Pundits are predicting the future of online learning in 2020 and beyond. Clive Shepherd invites us to think about how we watch music, drama or sport - if you wanted to do it all live face-to-face, "unless you're rich and with considerable discretionary time, it would be completely impractical." And the same too with learning, in the future. Others, meanwhile, disagree. Fordham's Robert Pondiscio argues "Kids will go back to brick-and-mortar schools... the act of sending our kids every morning to a place called a school is a cultural habit formed over many generations." Not to mention the fact that, in many home, both parents have to go to work just to makes ends meet.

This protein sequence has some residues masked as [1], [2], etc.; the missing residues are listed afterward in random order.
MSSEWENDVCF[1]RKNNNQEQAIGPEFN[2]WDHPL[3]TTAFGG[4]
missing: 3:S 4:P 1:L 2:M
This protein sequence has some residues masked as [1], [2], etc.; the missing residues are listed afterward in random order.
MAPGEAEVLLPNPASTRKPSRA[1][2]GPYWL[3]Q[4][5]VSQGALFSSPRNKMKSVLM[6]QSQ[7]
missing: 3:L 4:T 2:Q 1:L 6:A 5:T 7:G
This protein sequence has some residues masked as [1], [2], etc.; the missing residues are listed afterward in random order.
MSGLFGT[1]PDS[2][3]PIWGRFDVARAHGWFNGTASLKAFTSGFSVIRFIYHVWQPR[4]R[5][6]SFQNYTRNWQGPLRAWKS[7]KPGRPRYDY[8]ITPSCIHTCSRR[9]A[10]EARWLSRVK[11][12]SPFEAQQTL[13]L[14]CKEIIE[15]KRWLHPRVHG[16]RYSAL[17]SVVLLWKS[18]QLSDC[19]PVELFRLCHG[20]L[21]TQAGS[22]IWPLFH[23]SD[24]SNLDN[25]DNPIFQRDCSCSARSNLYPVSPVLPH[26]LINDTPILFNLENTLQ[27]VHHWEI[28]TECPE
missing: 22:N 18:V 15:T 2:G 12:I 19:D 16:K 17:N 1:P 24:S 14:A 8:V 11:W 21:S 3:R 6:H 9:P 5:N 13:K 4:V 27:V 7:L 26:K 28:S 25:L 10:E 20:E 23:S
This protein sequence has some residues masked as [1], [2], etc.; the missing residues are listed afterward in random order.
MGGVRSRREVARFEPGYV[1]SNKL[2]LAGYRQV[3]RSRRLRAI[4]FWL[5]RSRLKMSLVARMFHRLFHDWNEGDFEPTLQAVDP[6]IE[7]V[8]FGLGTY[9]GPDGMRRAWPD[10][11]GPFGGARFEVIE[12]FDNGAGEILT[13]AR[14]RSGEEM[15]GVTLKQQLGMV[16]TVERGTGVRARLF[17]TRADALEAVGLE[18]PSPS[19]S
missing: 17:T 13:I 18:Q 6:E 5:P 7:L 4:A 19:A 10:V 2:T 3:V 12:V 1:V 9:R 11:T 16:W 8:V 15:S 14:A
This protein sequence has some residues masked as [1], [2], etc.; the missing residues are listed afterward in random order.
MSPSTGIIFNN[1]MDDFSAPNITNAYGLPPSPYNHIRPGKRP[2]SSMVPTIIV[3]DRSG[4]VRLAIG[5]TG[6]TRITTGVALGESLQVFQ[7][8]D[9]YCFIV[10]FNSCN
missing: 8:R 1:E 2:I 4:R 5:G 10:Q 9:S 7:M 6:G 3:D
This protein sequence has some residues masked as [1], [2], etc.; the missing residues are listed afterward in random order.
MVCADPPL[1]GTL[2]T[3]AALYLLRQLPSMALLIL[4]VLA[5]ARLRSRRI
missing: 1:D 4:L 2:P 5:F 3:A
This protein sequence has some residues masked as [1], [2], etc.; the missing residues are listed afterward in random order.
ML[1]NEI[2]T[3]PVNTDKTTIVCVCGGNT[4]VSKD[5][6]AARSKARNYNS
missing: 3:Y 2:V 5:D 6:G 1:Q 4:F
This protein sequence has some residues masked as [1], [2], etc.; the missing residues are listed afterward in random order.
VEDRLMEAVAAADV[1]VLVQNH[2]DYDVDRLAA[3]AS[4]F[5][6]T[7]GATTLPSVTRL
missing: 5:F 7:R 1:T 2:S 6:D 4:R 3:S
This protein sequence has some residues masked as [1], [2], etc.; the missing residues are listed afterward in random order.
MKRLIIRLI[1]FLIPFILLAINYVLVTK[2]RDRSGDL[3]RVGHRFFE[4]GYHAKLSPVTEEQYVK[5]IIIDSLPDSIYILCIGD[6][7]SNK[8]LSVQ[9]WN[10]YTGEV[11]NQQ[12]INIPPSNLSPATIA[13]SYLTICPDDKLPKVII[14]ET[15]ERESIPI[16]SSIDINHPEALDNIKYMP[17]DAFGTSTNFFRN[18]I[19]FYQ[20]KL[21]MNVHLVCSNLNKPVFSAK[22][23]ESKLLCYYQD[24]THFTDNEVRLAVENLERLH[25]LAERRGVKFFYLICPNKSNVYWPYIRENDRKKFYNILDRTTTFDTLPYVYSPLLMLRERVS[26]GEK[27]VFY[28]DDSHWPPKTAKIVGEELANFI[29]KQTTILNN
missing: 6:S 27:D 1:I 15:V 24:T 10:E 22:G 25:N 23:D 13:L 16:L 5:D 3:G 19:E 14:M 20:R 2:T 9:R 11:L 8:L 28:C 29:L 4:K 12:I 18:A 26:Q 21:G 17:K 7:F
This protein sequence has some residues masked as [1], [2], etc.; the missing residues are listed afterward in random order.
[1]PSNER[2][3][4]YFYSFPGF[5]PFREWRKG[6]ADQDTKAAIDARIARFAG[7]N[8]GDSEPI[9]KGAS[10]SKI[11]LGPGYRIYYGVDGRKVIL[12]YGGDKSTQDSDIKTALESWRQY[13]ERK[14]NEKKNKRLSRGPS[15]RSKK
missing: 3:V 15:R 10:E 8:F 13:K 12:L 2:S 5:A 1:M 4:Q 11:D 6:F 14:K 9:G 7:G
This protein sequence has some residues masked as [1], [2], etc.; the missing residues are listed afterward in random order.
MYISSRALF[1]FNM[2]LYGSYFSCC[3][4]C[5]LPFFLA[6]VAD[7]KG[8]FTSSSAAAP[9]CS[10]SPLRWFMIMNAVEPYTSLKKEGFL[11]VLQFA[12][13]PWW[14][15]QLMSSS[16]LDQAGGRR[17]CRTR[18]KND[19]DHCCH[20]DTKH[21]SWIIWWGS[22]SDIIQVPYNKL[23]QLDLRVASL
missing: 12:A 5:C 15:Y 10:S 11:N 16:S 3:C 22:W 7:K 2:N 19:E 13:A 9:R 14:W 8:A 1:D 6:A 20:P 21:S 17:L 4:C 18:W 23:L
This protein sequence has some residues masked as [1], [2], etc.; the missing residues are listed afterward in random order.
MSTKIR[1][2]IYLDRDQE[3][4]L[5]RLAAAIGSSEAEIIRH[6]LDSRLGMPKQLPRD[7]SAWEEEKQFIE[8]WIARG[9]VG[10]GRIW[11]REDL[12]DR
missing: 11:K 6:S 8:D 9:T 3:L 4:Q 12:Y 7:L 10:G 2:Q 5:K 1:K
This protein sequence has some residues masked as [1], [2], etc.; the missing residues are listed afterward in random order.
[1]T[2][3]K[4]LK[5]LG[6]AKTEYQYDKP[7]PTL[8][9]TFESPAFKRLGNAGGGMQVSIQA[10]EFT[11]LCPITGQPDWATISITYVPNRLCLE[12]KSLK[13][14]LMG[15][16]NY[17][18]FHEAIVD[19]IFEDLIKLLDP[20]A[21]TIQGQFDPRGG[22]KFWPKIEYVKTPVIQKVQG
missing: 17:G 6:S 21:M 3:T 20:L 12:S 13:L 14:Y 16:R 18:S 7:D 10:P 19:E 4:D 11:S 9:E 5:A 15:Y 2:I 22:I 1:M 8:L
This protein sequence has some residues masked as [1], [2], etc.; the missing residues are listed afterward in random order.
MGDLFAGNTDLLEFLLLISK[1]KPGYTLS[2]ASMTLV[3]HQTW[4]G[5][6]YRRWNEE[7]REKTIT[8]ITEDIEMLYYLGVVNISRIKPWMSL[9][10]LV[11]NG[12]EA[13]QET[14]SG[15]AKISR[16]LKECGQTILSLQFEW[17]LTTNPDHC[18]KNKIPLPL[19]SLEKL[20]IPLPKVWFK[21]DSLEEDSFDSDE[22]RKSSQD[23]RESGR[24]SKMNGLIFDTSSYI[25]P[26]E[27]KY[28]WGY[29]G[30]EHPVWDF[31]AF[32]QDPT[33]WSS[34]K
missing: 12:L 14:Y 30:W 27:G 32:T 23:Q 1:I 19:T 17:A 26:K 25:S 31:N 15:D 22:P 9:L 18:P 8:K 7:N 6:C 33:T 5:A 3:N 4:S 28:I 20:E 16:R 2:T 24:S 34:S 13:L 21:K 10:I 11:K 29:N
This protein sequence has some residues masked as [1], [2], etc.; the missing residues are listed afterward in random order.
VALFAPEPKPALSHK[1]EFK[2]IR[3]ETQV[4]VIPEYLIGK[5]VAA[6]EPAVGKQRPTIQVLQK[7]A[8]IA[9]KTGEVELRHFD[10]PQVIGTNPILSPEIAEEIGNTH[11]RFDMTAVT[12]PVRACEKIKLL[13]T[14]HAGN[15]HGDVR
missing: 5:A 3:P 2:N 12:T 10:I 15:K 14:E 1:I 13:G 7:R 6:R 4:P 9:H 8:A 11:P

Similarly, Alex Usher says predictions that all learning will go online are nonsense. "Education is social," he argues, and online learning isn't set up for that. Well, first, yes it is set up for that, but more importantly, second, as I've argued numerous times in the past, voters at some point will tire of paying for social clubs for rich people while doing nothing for people who can't afford it. Bryan Alexander, meanwhile, covers his bases and predicts three different outcomes.
But it doesn't matter. I think any genuine futurist in the field of online learning could and should have seen this coming. As I've repeated through the years, "educational providers will one day face an overnight crisis that was 20 years in the making." Now it's here.